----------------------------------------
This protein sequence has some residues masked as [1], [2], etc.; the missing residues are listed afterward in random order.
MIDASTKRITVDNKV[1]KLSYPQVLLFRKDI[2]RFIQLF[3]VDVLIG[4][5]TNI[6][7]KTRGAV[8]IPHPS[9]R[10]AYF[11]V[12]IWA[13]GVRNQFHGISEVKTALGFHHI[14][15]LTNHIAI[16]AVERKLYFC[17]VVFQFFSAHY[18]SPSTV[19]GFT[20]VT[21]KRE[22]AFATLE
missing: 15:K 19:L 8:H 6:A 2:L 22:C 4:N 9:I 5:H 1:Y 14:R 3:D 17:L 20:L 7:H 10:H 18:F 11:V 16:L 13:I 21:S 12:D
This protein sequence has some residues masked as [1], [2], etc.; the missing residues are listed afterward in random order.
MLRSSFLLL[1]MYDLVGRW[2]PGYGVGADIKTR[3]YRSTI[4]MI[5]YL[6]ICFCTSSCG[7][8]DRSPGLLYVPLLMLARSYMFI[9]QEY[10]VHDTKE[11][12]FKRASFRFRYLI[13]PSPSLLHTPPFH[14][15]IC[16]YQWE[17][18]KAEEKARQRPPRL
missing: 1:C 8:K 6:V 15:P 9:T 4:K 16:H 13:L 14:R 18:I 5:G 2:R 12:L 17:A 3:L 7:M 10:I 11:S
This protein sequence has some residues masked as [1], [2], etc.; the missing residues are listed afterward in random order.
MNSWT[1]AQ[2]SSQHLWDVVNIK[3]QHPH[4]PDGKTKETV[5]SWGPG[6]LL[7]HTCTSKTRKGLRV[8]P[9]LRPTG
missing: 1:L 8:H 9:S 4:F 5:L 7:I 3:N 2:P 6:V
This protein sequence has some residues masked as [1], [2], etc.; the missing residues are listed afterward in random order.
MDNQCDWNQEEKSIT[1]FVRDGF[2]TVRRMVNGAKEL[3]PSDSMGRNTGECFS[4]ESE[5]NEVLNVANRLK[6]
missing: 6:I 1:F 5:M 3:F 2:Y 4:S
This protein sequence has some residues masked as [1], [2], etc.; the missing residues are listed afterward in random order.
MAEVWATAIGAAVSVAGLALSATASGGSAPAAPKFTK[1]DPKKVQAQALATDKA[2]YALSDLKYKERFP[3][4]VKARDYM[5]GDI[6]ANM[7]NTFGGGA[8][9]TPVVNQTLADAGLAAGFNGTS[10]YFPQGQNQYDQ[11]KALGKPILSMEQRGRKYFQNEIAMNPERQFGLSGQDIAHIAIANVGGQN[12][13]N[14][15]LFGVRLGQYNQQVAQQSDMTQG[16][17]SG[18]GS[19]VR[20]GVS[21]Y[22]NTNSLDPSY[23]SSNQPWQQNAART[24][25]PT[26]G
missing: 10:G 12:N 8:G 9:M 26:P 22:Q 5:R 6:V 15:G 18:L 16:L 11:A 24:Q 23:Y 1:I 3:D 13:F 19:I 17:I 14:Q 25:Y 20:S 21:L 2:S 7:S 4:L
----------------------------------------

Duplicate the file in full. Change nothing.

This protein sequence has some residues masked as [1], [2], etc.; the missing residues are listed afterward in random order.
MIDASTKRITVDNKV[1]KLSYPQVLLFRKDI[2]RFIQLF[3]VDVLIG[4][5]TNI[6][7]KTRGAV[8]IPHPS[9]R[10]AYF[11]V[12]IWA[13]GVRNQFHGISEVKTALGFHHI[14][15]LTNHIAI[16]AVERKLYFC[17]VVFQFFSAHY[18]SPSTV[19]GFT[20]VT[21]KRE[22]AFATLE
missing: 15:K 19:L 8:H 6:A 2:L 22:C 4:N 9:I 5:H 1:Y 14:R 3:D 17:L 20:L 7:H 10:H 18:F 11:V 16:L 13:I 21:S 12:D
This protein sequence has some residues masked as [1], [2], etc.; the missing residues are listed afterward in random order.
MLRSSFLLL[1]MYDLVGRW[2]PGYGVGADIKTR[3]YRSTI[4]MI[5]YL[6]ICFCTSSCG[7][8]DRSPGLLYVPLLMLARSYMFI[9]QEY[10]VHDTKE[11][12]FKRASFRFRYLI[13]PSPSLLHTPPFH[14][15]IC[16]YQWE[17][18]KAEEKARQRPPRL
missing: 1:C 8:K 6:V 15:P 9:T 4:K 16:H 13:L 14:R 18:I 5:G 2:R 12:L 17:A 3:L 7:M 10:I 11:S
This protein sequence has some residues masked as [1], [2], etc.; the missing residues are listed afterward in random order.
MNSWT[1]AQ[2]SSQHLWDVVNIK[3]QHPH[4]PDGKTKETV[5]SWGPG[6]LL[7]HTCTSKTRKGLRV[8]P[9]LRPTG
missing: 1:L 8:H 9:S 4:F 5:L 7:I 3:N 2:P 6:V
This protein sequence has some residues masked as [1], [2], etc.; the missing residues are listed afterward in random order.
MDNQCDWNQEEKSIT[1]FVRDGF[2]TVRRMVNGAKEL[3]PSDSMGRNTGECFS[4]ESE[5]NEVLNVANRLK[6]
missing: 6:I 1:F 5:M 3:F 2:Y 4:S
This protein sequence has some residues masked as [1], [2], etc.; the missing residues are listed afterward in random order.
MAEVWATAIGAAVSVAGLALSATASGGSAPAAPKFTK[1]DPKKVQAQALATDKA[2]YALSDLKYKERFP[3][4]VKARDYM[5]GDI[6]ANM[7]NTFGGGA[8][9]TPVVNQTLADAGLAAGFNGTS[10]YFPQGQNQYDQ[11]KALGKPILSMEQRGRKYFQNEIAMNPERQFGLSGQDIAHIAIANVGGQN[12][13]N[14][15]LFGVRLGQYNQQVAQQSDMTQG[16][17]SG[18]GS[19]VR[20]GVS[21]Y[22]NTNSLDPSY[23]SSNQPWQQNAART[24][25]PT[26]G
missing: 10:G 12:N 8:G 9:M 26:P 22:Q 5:R 6:V 15:G 18:L 16:L 11:A 24:Q 23:Y 1:I 3:D 13:F 19:I 17:I 14:Q 25:Y 20:S 21:L 2:S 7:S 4:L